Speaker Bio: Julie A. Rursch received a B.S. degree in Applied Science from Western Illinois University ‘85, M.S. degree in Journalism and Mass Communication from Iowa State University ‘88, Ph.D. degree in Mass Communication from University of Wisconsin – Madison ’94 and is currently is a Ph.D. Candidate in the Department of Electrical and Computer Engineering at Iowa State University. She will graduate with a degree in Computer Engineering with a focus on Secure Computing. Her research includes a unique approach to critical infrastructure modeling which provides emergency planners and first responders with resilient and flexible critical infrastructure evaluation in the face of non-recurrent, disruptive events. Her approach creates a new paradigm for modeling critical infrastructure sectors, analyzing real-time physical data, and providing best fit mitigations to impending failures and responses.
In addition to her research area of information assurance and critical infrastructure modeling, Rursch has played an integral role at Iowa State University in developing and running the IT-Adventures high school outreach program. She has served as the Assistant Director since the program’s inception in 2007. IT-Adventures is dedicated to increasing interest in information technology among Iowa high school students using three content areas: cyber defense, robotics and game design programming. Currently, more than 400 high school students participate in the year-long, inquiry-based learning activities and attend the capstone competition each year. She has been instrumental in the development of the assessment and evaluation of the IT-Adventures program. Rursch earned the Iowa Technology Association Women of Innovation Award for her leadership with the IT-Adventures program and Rursch, Andy Luse and Doug Jacobson earned the IEEE Transactions on Education Best Paper Award in 2011 for their piece evaluating the first year of the program.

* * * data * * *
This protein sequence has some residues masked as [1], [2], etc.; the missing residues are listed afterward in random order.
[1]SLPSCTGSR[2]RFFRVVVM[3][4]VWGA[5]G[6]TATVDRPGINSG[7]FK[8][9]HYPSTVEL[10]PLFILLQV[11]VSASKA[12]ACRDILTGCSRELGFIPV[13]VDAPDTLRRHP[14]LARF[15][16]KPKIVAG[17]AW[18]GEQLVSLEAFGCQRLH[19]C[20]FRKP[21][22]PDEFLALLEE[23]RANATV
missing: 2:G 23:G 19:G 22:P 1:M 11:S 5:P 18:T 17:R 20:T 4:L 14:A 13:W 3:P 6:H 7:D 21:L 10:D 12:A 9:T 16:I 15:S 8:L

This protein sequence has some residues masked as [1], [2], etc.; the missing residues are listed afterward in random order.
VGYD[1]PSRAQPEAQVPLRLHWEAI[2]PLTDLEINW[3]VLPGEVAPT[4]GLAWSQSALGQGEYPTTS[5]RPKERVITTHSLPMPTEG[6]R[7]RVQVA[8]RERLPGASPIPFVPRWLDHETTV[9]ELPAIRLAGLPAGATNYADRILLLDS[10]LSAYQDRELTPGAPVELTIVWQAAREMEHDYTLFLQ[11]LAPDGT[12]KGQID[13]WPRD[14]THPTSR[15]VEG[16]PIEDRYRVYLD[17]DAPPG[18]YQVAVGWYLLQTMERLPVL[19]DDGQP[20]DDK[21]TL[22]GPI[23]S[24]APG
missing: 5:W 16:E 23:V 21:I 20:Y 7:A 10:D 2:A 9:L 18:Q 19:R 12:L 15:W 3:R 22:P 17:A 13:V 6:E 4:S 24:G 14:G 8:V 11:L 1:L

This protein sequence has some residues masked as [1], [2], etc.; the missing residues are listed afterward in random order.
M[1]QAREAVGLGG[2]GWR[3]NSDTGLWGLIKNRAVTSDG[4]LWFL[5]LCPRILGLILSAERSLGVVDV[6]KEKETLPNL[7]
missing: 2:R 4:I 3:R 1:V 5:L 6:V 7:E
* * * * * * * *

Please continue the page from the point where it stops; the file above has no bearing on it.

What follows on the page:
Rursch has a wide variety of teaching experience with cyber security. She has taught several short courses on network security, including a short course that was part of a National Science Foundation Scholarship for Service grant, to audiences ranging from internal auditors and security professionals to community college information technology (IT) instructors and community college students. She has also been part of the management team, as well as attacking teams, for cyber defense competitions and was the co-creator of the community college cyber defense competition outreach program.
Prior to returning to Iowa State University to earn her second Ph.D., Rursch was the Chief Information Officer for St. Ambrose University in Davenport, IA, and then a Senior IT Executive for CampusWorks, Inc., of Sarastota, FL. At CampusWorks, Inc., she provided management, supervision and technical support for networking, security and educational management systems for colleges and universities across the United States and Canada. She has also taught computer science courses such as programming, networking, security, and emerging technologies at St. Ambrose University and at Southeastern Community College.